Previously, I have shared my thoughts on the benefits of allowing your team members to utilise their annual leave to relax and regenerate. Annual leave has a number of great benefits, not only for the health of your employees’, but also the overall productivity and success of your business. However, I understand that employee’s leave requests do not always work to the best interests of the business. It’s important to understand that you do not always have to approve a leave request. Especially if that leave could be damaging to your business. Therefore, it is important to have an understanding of what grounds you are able to refuse an annual leave request.
What is Annual Leave?
Annual leave is an entitlement, which is accrued by all permanent employees. Employees accumulate 4 weeks of paid annual leave for each year of service. However, as it is an entitlement, employers are unable to unreasonably refuse a request for annual leave. Similarly to other employment laws, legislation does not provide a definition for what constitutes an “unreasonable refusal”. The Fair Work Commission did confirm that “a decision to refuse a request for annual leave which is based upon genuine, sound business reasons would not usually be held to be unreasonable”. In order to determine if something is reasonable, a range of different factors should be considered. In addition to applying a level of common sense.
A number of key factors that may come into the decision-making process can include the following:
- The operational requirements of the business: You are able to consider the operational requirements of the business when reviewing a leave request. For example, a business may block out its peak period as a ‘no-leave’ period to ensure they have enough resources to cover the workload. However, if an employee provides an amount of notice that would enable you to make arrangements to cover their absence, your ability to refuse their request may be impacted. This may affect how reasonable a refusal would be.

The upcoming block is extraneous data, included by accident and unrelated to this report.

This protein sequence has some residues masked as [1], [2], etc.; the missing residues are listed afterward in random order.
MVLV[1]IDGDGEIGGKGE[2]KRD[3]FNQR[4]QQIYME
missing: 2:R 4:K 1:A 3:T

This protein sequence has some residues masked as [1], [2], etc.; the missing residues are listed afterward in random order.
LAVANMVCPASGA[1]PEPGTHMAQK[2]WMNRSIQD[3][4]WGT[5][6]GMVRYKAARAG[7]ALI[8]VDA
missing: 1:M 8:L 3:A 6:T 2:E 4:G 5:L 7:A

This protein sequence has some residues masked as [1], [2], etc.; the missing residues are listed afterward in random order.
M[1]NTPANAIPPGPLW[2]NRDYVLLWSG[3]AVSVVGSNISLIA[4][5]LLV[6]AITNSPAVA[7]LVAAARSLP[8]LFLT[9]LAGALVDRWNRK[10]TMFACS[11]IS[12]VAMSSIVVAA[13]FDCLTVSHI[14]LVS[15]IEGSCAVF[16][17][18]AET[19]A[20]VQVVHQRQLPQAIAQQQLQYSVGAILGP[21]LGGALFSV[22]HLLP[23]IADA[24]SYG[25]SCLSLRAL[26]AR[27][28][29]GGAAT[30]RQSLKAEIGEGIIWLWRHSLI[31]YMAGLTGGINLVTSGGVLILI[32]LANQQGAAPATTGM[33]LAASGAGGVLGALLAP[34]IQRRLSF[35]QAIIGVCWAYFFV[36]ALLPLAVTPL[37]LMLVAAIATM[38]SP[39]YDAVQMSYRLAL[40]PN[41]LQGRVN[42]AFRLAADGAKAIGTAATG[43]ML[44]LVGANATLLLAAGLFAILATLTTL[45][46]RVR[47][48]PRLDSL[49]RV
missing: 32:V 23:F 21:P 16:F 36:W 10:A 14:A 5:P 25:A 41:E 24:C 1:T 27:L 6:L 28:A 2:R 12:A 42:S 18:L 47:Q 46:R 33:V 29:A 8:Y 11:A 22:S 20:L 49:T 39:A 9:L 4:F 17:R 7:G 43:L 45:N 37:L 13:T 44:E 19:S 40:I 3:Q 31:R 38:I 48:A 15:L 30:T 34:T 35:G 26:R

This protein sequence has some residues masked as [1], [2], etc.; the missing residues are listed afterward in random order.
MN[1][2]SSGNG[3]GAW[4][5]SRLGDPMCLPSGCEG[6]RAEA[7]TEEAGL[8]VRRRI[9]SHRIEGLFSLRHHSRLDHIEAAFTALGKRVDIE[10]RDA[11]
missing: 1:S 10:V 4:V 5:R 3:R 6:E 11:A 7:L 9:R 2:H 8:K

- The timeframe for dealing with requests: It is important to ensure you are responding to requests for annual leave within an appropriate timeframe. If you take an excessive amount of time to refuse a leave request, it may be deemed unreasonable.
- The amount of notice provided by the employee: If the employee provides an unreasonably short amount of notice that does not provide the business enough time to adequately cover their absence the business may refuse the leave request.
- The amount of annual leave the employee has accrued: You are not required to allow your employee to take any additional leave on top of what they have accrued. While many employers are willing to allow employees to take unpaid leave where they haven’t accrued enough, you are within your rights to refuse requests for unpaid leave. This excludes the entitlements for unpaid leave set out in the NES, for example unpaid parental leave.
It is important to manage this process carefully to ensure you are not opening up your business to unnecessary risk. By being too harsh, you may end up needlessly damaging an employment relationship. Or opening yourself up to the risk of a claim of adverse action.
Photo by Ben White
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